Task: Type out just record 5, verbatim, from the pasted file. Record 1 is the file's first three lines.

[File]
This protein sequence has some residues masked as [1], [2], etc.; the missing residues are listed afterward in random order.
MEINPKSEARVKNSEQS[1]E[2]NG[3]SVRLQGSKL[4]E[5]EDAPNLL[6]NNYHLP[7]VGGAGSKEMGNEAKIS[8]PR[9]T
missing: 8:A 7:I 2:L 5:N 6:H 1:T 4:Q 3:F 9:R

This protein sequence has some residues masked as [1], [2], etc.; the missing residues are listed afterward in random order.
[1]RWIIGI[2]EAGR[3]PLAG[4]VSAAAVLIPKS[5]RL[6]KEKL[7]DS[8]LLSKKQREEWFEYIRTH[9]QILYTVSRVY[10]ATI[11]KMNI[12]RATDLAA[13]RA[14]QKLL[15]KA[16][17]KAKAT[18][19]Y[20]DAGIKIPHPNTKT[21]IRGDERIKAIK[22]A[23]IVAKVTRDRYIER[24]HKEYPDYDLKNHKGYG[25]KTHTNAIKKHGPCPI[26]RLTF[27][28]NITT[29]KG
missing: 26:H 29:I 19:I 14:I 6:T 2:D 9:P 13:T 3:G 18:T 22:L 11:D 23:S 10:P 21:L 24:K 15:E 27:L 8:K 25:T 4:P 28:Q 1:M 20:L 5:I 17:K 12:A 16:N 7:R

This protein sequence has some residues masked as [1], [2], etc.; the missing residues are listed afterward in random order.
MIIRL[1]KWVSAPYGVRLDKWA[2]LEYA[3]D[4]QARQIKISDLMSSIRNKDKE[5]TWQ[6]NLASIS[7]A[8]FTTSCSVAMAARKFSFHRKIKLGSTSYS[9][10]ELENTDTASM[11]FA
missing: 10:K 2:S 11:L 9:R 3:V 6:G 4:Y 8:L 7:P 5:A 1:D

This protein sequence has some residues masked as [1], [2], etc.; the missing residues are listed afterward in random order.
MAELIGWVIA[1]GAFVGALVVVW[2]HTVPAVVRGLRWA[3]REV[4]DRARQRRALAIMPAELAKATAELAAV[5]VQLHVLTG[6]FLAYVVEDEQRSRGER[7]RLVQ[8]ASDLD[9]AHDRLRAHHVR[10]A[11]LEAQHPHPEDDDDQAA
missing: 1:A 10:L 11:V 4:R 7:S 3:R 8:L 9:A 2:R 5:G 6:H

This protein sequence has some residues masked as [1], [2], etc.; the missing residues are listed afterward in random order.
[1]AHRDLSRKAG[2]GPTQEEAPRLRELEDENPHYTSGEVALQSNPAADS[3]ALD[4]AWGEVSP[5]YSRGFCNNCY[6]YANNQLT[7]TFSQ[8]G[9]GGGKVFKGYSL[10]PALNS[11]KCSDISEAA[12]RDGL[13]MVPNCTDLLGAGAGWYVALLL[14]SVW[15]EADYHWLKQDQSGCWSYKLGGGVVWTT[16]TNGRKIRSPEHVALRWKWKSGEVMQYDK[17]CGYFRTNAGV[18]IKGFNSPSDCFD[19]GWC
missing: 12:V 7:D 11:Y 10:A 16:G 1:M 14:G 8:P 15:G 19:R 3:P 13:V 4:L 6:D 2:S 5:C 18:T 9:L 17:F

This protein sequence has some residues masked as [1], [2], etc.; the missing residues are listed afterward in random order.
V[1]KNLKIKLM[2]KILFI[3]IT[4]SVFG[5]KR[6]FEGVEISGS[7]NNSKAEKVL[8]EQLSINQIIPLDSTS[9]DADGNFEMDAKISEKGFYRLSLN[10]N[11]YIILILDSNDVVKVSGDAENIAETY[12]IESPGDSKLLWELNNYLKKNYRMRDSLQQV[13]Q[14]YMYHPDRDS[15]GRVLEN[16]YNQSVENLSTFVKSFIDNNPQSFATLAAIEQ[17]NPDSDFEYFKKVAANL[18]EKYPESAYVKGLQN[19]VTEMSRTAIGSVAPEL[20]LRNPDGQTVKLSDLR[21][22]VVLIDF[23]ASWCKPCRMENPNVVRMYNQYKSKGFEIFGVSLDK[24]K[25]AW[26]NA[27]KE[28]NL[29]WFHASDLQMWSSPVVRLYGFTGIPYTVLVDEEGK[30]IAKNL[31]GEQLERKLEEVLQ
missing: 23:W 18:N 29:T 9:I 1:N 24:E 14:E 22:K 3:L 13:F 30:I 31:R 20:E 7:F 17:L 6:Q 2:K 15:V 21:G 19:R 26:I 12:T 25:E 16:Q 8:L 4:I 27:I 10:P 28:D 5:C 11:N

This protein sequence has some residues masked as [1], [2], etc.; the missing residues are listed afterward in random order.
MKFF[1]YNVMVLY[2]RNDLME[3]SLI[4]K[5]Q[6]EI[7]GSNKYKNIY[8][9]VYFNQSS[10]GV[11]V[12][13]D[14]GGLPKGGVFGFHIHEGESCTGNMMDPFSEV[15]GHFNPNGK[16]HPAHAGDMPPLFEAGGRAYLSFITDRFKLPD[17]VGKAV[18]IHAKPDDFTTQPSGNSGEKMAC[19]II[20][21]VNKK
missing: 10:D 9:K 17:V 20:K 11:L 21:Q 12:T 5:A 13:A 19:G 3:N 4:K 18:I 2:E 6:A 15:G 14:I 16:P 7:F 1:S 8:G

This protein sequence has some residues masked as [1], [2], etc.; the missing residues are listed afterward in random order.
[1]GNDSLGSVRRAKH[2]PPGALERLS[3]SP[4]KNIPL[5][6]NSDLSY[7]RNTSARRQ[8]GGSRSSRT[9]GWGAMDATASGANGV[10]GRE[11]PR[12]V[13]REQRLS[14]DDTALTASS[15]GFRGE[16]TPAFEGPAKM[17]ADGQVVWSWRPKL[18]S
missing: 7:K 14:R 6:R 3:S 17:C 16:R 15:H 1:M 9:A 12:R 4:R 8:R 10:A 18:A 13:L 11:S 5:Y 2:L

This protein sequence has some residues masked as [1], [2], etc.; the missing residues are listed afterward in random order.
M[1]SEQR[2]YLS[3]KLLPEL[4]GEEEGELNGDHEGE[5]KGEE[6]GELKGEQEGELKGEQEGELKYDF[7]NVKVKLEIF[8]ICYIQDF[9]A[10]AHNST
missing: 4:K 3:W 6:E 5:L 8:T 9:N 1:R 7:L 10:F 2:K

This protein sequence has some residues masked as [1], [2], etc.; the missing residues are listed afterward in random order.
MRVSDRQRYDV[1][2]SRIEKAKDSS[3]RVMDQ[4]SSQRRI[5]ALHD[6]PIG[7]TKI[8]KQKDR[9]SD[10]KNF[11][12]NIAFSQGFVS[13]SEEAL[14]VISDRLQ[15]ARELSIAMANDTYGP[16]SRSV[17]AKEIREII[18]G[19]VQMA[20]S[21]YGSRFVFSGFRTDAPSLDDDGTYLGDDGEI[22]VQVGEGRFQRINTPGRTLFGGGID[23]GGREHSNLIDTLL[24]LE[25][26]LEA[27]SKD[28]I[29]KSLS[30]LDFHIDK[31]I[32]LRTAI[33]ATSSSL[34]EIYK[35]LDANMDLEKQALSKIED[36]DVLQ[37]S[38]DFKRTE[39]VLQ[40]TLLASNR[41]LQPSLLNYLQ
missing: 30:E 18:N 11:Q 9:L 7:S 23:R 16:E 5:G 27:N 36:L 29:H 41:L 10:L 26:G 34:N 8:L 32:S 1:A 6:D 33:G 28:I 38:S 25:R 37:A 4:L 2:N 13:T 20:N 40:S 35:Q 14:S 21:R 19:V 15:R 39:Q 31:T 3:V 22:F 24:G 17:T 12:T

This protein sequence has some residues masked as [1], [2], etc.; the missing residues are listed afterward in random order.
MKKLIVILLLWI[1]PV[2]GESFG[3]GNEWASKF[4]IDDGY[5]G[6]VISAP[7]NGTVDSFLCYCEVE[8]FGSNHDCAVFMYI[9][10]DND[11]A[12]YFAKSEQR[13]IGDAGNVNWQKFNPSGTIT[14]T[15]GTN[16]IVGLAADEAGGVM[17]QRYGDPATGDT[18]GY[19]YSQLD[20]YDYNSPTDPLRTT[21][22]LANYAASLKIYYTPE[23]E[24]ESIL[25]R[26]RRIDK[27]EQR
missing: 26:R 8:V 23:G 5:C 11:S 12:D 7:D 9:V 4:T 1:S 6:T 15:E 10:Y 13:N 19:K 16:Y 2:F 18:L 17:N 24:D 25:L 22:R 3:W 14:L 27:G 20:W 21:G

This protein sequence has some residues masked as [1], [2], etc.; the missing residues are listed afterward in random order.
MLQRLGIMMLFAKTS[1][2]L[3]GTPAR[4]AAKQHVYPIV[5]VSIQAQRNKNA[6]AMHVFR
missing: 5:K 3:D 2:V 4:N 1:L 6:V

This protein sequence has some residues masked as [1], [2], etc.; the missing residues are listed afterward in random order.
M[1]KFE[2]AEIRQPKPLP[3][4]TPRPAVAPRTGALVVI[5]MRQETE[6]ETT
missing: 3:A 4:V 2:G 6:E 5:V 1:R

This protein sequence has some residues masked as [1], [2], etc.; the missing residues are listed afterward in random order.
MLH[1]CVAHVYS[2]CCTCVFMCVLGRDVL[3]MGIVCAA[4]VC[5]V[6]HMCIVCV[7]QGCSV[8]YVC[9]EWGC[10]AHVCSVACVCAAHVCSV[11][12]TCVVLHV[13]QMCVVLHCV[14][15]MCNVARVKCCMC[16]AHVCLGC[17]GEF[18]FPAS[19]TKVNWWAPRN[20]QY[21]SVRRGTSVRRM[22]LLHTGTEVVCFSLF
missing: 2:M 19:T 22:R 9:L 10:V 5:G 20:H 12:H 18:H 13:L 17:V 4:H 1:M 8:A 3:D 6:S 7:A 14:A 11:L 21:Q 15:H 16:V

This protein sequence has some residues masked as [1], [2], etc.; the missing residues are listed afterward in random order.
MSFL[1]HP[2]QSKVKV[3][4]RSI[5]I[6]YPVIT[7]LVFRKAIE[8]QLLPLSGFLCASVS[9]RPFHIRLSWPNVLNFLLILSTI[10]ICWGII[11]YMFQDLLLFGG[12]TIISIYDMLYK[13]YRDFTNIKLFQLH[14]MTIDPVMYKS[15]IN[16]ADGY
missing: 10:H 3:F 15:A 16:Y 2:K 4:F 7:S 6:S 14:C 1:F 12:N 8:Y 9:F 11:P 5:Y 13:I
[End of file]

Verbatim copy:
This protein sequence has some residues masked as [1], [2], etc.; the missing residues are listed afterward in random order.
[1]AHRDLSRKAG[2]GPTQEEAPRLRELEDENPHYTSGEVALQSNPAADS[3]ALD[4]AWGEVSP[5]YSRGFCNNCY[6]YANNQLT[7]TFSQ[8]G[9]GGGKVFKGYSL[10]PALNS[11]KCSDISEAA[12]RDGL[13]MVPNCTDLLGAGAGWYVALLL[14]SVW[15]EADYHWLKQDQSGCWSYKLGGGVVWTT[16]TNGRKIRSPEHVALRWKWKSGEVMQYDK[17]CGYFRTNAGV[18]IKGFNSPSDCFD[19]GWC
missing: 12:V 7:D 11:Y 10:A 16:G 1:M 14:G 8:P 15:G 19:R 3:P 13:V 4:L 6:D 2:S 5:C 18:T 9:L 17:F